Disk brakes on every bike. I love em.
I had a low racer with squealing disk and it drove me nuts but… That noise also attracted a lot of attention too. So much so a little jab on the brakes behind joggers or strollers with ear buds on the bike path had them jumping into the bushes in fright. I started to like it. I also modulated the brake riding downhill to a point I could almost play tunes with it whilst everyone around me looked to see what the hell was going on. A bit like when a Harley is in the traffic, you know its there even if you cannot see it but you just look around for it.
I eventually changed the disk rotor to a different brand and design and things went quiet.
I did have fun with the squealy one though.
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Re: Sacrilege! (Disc brake on a Bacchetta CA 2.0)

Postby MichaelB » Thu Jul 11, 2013 10:04 am

Nice one :D
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Re: Sacrilege! (Disc brake on a Bacchetta CA 2.0)

Postby Hotdog » Thu Jul 11, 2013 3:19 pm

Thanks guys.

David, I did build the wheels myself. I've got some experience there, when I converted my Giro 26 to 700C wheels I built those too. It's not too difficult if you read some good instructions (I mostly used Sheldon Brown's) and take your time with it, and it's pretty satisfying when you're done. It was actually issues with a factory built wheel that prompted me to finally get going on this disc brake project, the HED Kermesse rear wheel on my CA 2.0 started breaking spokes at a rate of one a month! By the time of the third broken spoke (mid April) I already knew I was going to have either fully rebuild the wheel or replace it, and with the eventual disc brake conversion in mind I decided on the latter and started buying the parts to build both a replacement rear wheel and a matching disc compatible front wheel. Wheel building might not have been new to me but there were a couple of other aspects of the conversion that were, removing a fork crown race and installing hydraulic disc brakes.

I've got a pretty good selection of bike related tools but a crown race puller is one of the few I don't have, when it came to removing the crown race from the old fork so that I could install it on the new one I had to improvise. Fortunately the crown race had a chamfer on the lower surface (not all do) which made things easier and I was eventually able to release it by working my way around with a small hammer tapping a Stanley knife into the seam, then a small flat blade screwdriver, then a larger screwdriver. Once it was off the old fork installing the crown race on the new fork was easy as I do have a crown race setting tool.

I've had a bike with disc brakes for years (my Giro) but they were cable actuated (Avid BB5s originally, BB7s later), I'd never had any experience with hydraulic brakes. The installation and set up presented no real dramas though. The Shimano disc brakes are available as 'front' or 'rear' brake kits with either left or right hand levers, the only difference between the front and rear versions are the lengths of the pre-installed brake hose, 1 m for a 'front', 1.7 m for a 'rear'. For my front brake I bought a 'rear' brake kit (with RH lever) which ensured the pre-installed hose would be more than long enough despite my tall recumbent handlebars. I also bought a Shimano bleed kit (oil and a tube) and bleed tool (the plastic funnel thing that screws into the reservoir) as I knew I was going to have to cut the hose to length and some air was bound to get in to the system while doing that. The brake kit comes with a spare olive and barb for re-terminating the hose so I didn't have to buy any additional parts for that. For the most part all I had to do was follow the instructions supplied with the brake kit and the bleed kit. Getting the new barb into the end of the hose after cutting it to length was a bit tricky but I managed to get it in with no damage by (gently) holding the end of the hose in a pair of pliers and tapping the barb down with the flat of a clean headset spanner.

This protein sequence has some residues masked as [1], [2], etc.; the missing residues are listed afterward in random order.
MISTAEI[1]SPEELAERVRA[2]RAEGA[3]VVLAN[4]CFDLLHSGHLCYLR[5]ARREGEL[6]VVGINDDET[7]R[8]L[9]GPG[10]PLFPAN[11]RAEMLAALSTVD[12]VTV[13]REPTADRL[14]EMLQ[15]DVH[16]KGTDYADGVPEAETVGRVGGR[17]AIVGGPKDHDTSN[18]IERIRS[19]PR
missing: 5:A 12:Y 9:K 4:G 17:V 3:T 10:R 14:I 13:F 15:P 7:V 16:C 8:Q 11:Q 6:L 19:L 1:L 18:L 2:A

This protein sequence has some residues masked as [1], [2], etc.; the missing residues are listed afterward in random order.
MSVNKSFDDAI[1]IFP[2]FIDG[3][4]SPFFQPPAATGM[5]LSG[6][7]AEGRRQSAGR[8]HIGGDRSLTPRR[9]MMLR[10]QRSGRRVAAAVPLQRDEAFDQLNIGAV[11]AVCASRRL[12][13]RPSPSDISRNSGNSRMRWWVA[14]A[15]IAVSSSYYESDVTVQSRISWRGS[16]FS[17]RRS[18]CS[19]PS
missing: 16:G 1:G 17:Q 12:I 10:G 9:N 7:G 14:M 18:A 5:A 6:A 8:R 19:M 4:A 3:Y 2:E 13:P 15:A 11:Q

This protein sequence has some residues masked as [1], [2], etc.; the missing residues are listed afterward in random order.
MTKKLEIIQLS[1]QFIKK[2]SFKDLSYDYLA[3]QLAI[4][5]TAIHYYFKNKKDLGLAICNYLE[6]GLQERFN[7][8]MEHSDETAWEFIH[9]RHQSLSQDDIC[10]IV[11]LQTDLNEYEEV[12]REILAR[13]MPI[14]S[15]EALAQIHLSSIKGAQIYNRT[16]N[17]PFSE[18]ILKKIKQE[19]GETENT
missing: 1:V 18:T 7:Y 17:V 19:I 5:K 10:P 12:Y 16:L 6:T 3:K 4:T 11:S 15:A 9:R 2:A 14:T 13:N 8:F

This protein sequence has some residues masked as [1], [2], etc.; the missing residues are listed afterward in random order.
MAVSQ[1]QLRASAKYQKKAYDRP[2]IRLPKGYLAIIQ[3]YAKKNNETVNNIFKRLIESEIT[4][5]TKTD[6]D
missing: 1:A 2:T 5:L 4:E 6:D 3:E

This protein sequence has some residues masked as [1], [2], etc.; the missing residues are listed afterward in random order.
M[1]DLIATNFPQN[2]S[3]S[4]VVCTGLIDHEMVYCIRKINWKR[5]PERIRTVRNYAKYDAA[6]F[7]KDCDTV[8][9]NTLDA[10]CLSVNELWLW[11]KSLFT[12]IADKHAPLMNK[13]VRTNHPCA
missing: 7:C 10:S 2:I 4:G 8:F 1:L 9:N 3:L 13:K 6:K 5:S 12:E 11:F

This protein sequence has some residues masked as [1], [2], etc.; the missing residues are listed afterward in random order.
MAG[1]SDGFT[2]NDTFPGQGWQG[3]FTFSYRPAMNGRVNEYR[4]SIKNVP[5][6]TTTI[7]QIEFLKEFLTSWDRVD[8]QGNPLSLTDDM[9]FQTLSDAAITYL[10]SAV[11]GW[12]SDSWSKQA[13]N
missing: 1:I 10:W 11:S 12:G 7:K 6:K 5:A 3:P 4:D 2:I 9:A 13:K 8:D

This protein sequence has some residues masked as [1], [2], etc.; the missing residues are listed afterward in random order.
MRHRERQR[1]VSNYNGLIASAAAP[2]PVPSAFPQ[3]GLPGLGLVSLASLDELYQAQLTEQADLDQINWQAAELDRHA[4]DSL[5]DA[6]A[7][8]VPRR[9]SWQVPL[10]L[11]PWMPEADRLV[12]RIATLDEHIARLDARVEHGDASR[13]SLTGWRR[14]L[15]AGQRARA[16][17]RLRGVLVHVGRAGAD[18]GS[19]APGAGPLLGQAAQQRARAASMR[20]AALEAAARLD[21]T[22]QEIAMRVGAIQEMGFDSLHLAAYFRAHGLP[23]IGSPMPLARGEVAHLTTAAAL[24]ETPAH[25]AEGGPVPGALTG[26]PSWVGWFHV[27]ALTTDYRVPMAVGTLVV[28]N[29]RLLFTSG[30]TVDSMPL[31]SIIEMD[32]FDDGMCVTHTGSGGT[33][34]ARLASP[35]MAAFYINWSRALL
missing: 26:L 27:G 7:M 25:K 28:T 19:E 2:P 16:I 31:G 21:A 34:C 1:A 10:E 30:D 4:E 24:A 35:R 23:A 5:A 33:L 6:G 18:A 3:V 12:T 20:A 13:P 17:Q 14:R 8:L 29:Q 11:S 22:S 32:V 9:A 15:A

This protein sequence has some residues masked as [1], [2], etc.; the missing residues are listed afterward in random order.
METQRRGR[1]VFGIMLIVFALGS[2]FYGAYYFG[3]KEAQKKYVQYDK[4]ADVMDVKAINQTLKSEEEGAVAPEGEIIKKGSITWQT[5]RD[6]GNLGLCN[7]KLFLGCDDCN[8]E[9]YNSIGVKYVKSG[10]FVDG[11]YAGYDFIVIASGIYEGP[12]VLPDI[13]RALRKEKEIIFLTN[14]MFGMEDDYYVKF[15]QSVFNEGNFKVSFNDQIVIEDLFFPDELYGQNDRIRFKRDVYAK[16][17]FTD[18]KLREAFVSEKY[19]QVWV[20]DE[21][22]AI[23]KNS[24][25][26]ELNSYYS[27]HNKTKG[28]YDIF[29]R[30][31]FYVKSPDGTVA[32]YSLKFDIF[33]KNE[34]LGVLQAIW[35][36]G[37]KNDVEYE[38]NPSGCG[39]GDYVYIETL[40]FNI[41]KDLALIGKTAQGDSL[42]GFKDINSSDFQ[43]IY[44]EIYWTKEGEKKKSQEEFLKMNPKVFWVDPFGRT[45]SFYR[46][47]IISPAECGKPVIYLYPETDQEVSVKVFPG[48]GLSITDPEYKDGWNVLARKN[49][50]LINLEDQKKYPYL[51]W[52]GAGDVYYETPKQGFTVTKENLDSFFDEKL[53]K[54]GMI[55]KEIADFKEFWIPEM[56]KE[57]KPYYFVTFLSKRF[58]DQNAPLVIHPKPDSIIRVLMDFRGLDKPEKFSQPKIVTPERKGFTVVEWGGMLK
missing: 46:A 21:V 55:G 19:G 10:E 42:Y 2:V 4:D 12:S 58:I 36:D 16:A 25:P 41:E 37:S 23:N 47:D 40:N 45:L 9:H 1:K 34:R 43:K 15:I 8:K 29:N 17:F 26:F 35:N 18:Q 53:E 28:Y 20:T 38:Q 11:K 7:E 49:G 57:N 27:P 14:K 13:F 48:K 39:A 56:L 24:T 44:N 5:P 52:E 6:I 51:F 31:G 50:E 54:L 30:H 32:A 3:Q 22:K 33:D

Regarding the calliper brakes supplied by Bacchetta, I think the only advantage of the X-Eyed brakes over the standard Bacchetta branded dual pivot calliper is that the X-Eyed are a bit lighter. I very much doubt that they're any more effective, in fact for the single pivot type that I have I suspect the reverse is true. I notice that the standard spec for the CA 2.0 now lists double pivot X-Eyed callipers instead of the single pivot version that used to be standard, that's probably an acknowledgement that the single pivot X-Eyed callipers weren't great. At the very least getting and keeping them centred with respect to the wheel rim has always been difficult.
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Re: Sacrilege! (Disc brake on a Bacchetta CA 2.0)

Postby RazzFazz3HT » Fri Jun 06, 2014 5:42 pm

Hello Hotdog and all other,

I found this thread by searching for an DISC-Fork for my M5 Carbon Highracer.
First of all let me Introduce myself: My Name is René and I am from Germany. I own several recumbents and I do longdistance trips which we call Brevet or Audax.

I write here because i wasnt able to make a privat mail to Hotdog.

I am interested in the Evolution A647 Fork for my M5CHR because this fork seem to be very narrow at the area where at Standard forks a Caliper Brake takes place. It must be very narrow, because it need some clearance for the chain at my bike . A CrossCountry-Fork doesnt work.
Unfortunatley I didnt find any fotos where the fork ist displayed directly from the front.
Hotdog can you please make such a foto , so i can measure the width of the fork.

2.5cm below the lower bearing the fork hast to be smaller than 8cm.

Thank for your help!